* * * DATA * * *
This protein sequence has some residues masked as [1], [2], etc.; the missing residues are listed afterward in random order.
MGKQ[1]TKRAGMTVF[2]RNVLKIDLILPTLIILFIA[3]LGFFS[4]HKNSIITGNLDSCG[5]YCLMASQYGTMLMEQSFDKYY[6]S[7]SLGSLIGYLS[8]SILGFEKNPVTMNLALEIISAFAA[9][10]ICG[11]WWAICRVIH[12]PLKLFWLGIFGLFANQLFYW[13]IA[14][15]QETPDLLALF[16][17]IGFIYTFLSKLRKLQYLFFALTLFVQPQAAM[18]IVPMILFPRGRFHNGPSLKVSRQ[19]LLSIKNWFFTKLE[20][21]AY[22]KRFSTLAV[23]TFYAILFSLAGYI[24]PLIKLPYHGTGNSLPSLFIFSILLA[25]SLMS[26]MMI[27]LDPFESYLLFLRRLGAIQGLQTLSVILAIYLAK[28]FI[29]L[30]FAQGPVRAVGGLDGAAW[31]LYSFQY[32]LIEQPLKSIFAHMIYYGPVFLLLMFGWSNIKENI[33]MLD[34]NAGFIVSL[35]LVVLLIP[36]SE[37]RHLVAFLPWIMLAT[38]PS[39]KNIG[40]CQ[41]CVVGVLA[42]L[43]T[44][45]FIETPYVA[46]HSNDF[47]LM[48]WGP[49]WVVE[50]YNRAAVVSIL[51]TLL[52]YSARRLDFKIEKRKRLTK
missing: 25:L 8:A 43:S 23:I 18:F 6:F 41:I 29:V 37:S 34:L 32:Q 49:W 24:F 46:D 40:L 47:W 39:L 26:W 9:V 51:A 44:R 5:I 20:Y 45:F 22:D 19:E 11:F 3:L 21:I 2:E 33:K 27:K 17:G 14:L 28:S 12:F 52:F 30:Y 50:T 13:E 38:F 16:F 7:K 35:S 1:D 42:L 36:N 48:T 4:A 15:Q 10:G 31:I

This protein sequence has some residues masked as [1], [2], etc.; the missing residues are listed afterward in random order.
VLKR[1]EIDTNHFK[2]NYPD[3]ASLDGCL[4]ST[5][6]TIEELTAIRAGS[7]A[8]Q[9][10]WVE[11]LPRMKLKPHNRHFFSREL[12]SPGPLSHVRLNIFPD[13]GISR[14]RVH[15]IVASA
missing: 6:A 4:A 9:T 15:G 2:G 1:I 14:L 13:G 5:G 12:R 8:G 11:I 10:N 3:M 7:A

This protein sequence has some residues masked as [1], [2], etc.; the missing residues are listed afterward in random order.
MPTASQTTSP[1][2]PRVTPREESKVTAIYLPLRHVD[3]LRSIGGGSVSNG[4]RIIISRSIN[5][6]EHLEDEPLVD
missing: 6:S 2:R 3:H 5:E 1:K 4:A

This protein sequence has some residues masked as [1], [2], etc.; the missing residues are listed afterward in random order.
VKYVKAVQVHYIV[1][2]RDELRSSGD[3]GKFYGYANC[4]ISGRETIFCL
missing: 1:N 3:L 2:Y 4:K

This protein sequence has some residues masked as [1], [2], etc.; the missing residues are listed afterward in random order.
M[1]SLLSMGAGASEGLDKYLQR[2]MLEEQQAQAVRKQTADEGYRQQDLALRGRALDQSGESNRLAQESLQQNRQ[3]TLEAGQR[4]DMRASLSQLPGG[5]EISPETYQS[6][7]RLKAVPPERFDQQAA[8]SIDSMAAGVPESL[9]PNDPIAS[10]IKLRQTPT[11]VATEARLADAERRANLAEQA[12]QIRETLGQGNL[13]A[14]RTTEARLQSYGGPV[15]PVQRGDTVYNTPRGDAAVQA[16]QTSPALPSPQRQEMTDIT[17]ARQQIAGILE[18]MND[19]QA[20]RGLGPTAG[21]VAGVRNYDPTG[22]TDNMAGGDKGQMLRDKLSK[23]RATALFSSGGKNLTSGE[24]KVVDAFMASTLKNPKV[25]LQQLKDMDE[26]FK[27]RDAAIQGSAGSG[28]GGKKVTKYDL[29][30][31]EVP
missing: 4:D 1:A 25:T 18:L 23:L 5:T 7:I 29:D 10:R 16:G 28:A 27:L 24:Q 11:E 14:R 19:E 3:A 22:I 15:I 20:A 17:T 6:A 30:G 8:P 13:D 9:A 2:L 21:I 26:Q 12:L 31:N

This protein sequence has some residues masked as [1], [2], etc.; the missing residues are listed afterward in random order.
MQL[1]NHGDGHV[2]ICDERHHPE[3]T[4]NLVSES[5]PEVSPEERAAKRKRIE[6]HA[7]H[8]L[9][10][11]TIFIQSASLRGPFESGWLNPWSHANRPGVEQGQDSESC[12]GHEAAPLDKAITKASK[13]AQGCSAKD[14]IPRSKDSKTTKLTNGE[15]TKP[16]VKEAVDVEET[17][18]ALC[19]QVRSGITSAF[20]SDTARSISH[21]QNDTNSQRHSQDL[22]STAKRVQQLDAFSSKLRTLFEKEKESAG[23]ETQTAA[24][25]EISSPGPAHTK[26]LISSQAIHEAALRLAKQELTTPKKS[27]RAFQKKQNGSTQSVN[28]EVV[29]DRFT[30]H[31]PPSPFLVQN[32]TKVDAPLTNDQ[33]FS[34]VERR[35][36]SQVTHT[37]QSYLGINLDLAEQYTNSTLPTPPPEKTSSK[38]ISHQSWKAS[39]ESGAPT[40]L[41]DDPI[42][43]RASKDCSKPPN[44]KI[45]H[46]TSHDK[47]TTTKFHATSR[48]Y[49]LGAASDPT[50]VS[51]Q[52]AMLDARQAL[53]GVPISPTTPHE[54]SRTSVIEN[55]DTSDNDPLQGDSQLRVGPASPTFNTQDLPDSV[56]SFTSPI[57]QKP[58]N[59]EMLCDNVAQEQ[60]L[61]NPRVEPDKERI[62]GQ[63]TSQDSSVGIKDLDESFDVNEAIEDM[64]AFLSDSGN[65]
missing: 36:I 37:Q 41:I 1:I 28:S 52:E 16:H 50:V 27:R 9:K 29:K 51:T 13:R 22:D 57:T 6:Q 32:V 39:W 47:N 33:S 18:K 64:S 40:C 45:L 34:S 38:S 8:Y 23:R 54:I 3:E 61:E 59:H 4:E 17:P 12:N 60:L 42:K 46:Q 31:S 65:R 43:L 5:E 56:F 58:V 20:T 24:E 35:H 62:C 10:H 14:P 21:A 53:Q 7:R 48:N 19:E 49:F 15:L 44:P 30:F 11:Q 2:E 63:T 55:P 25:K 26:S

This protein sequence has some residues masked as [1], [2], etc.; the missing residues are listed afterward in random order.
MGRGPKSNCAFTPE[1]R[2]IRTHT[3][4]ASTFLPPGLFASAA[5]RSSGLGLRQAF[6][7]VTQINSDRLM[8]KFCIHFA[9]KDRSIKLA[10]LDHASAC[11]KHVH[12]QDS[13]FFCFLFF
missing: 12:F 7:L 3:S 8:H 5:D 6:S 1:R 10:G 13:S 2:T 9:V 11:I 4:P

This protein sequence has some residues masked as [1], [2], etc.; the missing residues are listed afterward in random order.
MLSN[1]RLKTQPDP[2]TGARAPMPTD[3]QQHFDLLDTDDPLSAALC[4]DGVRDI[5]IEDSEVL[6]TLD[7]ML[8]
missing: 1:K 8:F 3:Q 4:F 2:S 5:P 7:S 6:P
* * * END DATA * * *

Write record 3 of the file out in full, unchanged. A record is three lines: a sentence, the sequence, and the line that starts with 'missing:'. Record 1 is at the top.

This protein sequence has some residues masked as [1], [2], etc.; the missing residues are listed afterward in random order.
MPTASQTTSP[1][2]PRVTPREESKVTAIYLPLRHVD[3]LRSIGGGSVSNG[4]RIIISRSIN[5][6]EHLEDEPLVD
missing: 6:S 2:R 3:H 5:E 1:K 4:A